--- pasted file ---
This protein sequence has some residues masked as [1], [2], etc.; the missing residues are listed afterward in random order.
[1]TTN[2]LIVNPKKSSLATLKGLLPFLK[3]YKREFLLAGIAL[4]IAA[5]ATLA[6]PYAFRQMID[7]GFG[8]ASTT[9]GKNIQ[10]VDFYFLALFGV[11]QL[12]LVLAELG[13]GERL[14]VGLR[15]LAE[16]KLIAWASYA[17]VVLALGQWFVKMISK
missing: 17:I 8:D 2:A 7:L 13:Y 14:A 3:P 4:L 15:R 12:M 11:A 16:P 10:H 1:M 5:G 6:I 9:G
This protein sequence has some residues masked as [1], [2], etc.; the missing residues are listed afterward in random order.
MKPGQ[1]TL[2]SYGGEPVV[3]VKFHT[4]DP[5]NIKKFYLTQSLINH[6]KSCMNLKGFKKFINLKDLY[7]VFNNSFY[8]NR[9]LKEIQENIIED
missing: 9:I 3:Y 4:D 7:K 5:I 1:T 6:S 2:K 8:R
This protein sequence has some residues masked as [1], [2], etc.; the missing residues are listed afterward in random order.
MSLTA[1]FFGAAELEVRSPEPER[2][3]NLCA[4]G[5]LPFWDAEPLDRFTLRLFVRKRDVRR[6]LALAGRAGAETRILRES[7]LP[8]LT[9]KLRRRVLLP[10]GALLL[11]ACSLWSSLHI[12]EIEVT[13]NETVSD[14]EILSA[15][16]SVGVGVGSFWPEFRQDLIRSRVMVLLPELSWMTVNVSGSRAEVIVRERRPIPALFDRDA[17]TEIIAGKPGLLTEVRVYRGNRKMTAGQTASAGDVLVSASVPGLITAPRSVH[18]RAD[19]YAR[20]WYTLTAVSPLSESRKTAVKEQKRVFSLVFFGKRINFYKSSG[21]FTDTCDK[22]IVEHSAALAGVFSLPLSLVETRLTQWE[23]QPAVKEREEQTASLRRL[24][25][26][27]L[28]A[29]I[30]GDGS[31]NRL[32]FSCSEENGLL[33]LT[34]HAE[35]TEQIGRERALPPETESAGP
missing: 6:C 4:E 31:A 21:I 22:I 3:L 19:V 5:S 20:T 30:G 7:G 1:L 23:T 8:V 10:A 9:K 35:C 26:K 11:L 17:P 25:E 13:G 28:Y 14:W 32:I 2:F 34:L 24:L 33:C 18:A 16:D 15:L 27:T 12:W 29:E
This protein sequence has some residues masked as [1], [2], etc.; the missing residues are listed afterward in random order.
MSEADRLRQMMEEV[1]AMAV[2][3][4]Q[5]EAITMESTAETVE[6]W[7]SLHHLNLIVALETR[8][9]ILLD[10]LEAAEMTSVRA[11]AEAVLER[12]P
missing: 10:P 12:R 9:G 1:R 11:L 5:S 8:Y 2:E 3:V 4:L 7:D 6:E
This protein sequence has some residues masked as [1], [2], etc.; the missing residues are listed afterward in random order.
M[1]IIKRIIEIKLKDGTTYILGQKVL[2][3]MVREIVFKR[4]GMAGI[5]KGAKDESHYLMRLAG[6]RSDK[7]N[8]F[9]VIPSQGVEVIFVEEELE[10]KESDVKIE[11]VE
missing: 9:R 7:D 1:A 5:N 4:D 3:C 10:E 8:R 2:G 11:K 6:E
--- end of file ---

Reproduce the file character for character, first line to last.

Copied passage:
This protein sequence has some residues masked as [1], [2], etc.; the missing residues are listed afterward in random order.
[1]TTN[2]LIVNPKKSSLATLKGLLPFLK[3]YKREFLLAGIAL[4]IAA[5]ATLA[6]PYAFRQMID[7]GFG[8]ASTT[9]GKNIQ[10]VDFYFLALFGV[11]QL[12]LVLAELG[13]GERL[14]VGLR[15]LAE[16]KLIAWASYA[17]VVLALGQWFVKMISK
missing: 17:I 8:D 2:A 7:L 13:Y 14:A 3:P 4:L 15:R 12:M 11:A 16:P 10:H 1:M 5:G 6:I 9:G
This protein sequence has some residues masked as [1], [2], etc.; the missing residues are listed afterward in random order.
MKPGQ[1]TL[2]SYGGEPVV[3]VKFHT[4]DP[5]NIKKFYLTQSLINH[6]KSCMNLKGFKKFINLKDLY[7]VFNNSFY[8]NR[9]LKEIQENIIED
missing: 9:I 3:Y 4:D 7:K 5:I 1:T 6:S 2:K 8:R
This protein sequence has some residues masked as [1], [2], etc.; the missing residues are listed afterward in random order.
MSLTA[1]FFGAAELEVRSPEPER[2][3]NLCA[4]G[5]LPFWDAEPLDRFTLRLFVRKRDVRR[6]LALAGRAGAETRILRES[7]LP[8]LT[9]KLRRRVLLP[10]GALLL[11]ACSLWSSLHI[12]EIEVT[13]NETVSD[14]EILSA[15][16]SVGVGVGSFWPEFRQDLIRSRVMVLLPELSWMTVNVSGSRAEVIVRERRPIPALFDRDA[17]TEIIAGKPGLLTEVRVYRGNRKMTAGQTASAGDVLVSASVPGLITAPRSVH[18]RAD[19]YAR[20]WYTLTAVSPLSESRKTAVKEQKRVFSLVFFGKRINFYKSSG[21]FTDTCDK[22]IVEHSAALAGVFSLPLSLVETRLTQWE[23]QPAVKEREEQTASLRRL[24][25][26][27]L[28]A[29]I[30]GDGS[31]NRL[32]FSCSEENGLL[33]LT[34]HAE[35]TEQIGRERALPPETESAGP
missing: 6:C 4:E 31:A 21:I 22:I 3:L 19:V 5:S 20:T 30:G 7:G 1:L 23:T 8:V 10:A 9:K 35:C 26:K 11:L 17:P 25:E 13:G 28:Y 14:W 32:I 2:F 34:L 24:L 33:C 18:A 16:D 15:L 27:T 12:W 29:E
This protein sequence has some residues masked as [1], [2], etc.; the missing residues are listed afterward in random order.
MSEADRLRQMMEEV[1]AMAV[2][3][4]Q[5]EAITMESTAETVE[6]W[7]SLHHLNLIVALETR[8][9]ILLD[10]LEAAEMTSVRA[11]AEAVLER[12]P
missing: 10:P 12:R 9:G 1:R 11:L 5:S 8:Y 2:E 3:V 4:L 7:D 6:E
This protein sequence has some residues masked as [1], [2], etc.; the missing residues are listed afterward in random order.
M[1]IIKRIIEIKLKDGTTYILGQKVL[2][3]MVREIVFKR[4]GMAGI[5]KGAKDESHYLMRLAG[6]RSDK[7]N[8]F[9]VIPSQGVEVIFVEEELE[10]KESDVKIE[11]VE
missing: 9:R 7:D 1:A 5:N 4:D 3:C 10:E 8:R 2:G 11:K 6:E